WA woman loses $732,000 to property scam after responding to fake email | #emailsecurity | #phishing | #ransomware


A would-be homeowner has lost more than $700,000 in a single click.

The West Australian woman was in the process of purchasing a property in Beaconsfield in April when she received an email from someone she thought was her settlement agent.

The emailer had sent through authentic-looking documents and asked that she deposit the money into a bank account prior to settlement. The message came via a generic Hotmail email address that used the agency’s name.

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It was only when the real settlement agent reminded the buyers about making the payment prior to carrying out the final property inspection that the scam was uncovered.

By then, it was too late. She lost about $732,000.

A prospective homeowner has lost more than $700,000 in a single click. File image. Credit: Getty Images

It’s a common sting known as “payment-redirection” scams which usually target high-value financial transactions such as real estate purchases and business contracts.

In this case, scammers had managed to intercept communications between the woman and her settlement agent. The scammers had then sent the buyer a fake email, substituting the bank account details with one that they control.

The woman is one of nine victims in Western Australia alone this year who have reported losing a total of $1,015,129 to payment-redirection scams, three of which were involved in property transactions.

In 2021, 37 victims reported losing a total of $1,013,278, with eight victims and $168,000 in losses involved in property transactions. Only two victims recovered $287,407 of their losses.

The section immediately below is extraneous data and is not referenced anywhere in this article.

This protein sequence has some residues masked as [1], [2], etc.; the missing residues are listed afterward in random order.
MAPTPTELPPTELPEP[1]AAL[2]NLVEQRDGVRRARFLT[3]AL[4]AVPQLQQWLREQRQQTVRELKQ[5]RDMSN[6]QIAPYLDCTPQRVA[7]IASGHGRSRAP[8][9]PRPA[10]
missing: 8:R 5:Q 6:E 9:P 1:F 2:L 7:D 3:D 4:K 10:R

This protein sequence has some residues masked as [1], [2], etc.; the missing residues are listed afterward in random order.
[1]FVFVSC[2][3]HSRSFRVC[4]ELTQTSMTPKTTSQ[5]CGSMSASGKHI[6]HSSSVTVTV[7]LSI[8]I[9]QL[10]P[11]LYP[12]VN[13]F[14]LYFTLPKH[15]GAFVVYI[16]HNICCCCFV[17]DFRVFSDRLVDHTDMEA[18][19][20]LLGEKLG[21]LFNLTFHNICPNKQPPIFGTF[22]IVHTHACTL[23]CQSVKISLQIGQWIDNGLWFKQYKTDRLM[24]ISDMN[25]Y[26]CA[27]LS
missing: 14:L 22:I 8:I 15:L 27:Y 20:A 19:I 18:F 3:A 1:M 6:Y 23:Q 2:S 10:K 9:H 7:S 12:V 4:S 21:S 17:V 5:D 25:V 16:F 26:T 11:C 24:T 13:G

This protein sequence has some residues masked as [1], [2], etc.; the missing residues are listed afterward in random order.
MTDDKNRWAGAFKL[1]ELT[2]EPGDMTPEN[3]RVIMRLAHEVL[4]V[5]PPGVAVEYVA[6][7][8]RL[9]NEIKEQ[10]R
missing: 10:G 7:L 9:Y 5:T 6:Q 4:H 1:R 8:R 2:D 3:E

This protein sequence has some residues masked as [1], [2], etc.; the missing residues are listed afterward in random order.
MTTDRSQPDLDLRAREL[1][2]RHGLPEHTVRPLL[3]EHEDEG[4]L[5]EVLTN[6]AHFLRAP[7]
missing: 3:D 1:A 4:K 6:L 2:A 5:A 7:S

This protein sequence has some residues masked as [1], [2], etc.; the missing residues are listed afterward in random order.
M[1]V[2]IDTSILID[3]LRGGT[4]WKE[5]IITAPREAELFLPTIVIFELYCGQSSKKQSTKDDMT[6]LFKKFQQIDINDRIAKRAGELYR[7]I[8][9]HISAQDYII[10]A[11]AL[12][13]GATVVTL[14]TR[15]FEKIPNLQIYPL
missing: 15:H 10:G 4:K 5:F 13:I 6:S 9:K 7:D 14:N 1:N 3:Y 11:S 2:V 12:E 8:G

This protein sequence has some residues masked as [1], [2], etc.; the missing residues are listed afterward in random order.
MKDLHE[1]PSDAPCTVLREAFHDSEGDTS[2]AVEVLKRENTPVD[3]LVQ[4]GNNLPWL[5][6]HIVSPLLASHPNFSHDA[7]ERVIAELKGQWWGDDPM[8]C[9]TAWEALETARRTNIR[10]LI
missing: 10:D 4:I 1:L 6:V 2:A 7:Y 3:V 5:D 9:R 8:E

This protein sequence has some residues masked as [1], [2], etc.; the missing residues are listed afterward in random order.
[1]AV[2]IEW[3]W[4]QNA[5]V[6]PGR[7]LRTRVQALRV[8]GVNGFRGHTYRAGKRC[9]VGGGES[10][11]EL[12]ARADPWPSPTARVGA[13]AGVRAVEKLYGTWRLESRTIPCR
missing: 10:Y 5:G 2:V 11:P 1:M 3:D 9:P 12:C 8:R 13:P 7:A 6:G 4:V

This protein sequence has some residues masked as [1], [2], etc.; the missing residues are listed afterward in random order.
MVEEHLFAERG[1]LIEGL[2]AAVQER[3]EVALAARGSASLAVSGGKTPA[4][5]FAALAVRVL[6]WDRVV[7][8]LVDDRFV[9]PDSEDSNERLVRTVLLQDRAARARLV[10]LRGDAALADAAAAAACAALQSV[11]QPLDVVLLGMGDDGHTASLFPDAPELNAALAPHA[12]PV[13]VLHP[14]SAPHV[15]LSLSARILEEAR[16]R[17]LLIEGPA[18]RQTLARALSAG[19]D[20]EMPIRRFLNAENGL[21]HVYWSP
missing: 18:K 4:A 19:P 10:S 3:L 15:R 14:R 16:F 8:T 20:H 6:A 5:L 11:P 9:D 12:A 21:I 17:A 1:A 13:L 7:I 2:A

‘Extremely devastating’

WA Consumer Protection Executive Director Trish Blake urged all Australians to be suspicious of any email asking for a payment or advising of a change in bank account details to where payments are to be sent.

“These scams usually involve the hacking into someone’s email account or computer system but it can be difficult to determine exactly where the hack has occurred,” Blake said.

“The hackers may have successfully guessed the password or installed spyware or malware on computers or laptops after recipients open attachments or click on links in scam emails.

“The losses from these scams can be extremely devastating to the victims who may have lost their home deposit that they have been saving for many years and may not be able to buy the home of their dreams. Or it may be a business doing it tough that can least afford to lose such a large amount of money.”

Australians are reminded to verify the sender of emails, be particularly suspicious if the message comes via a generic email service provider such as Gmail or Hotmail, call the sender to confirm the authenticity of a request using contact information from an official website and consider setting up multi-factor authentication on all online accounts.



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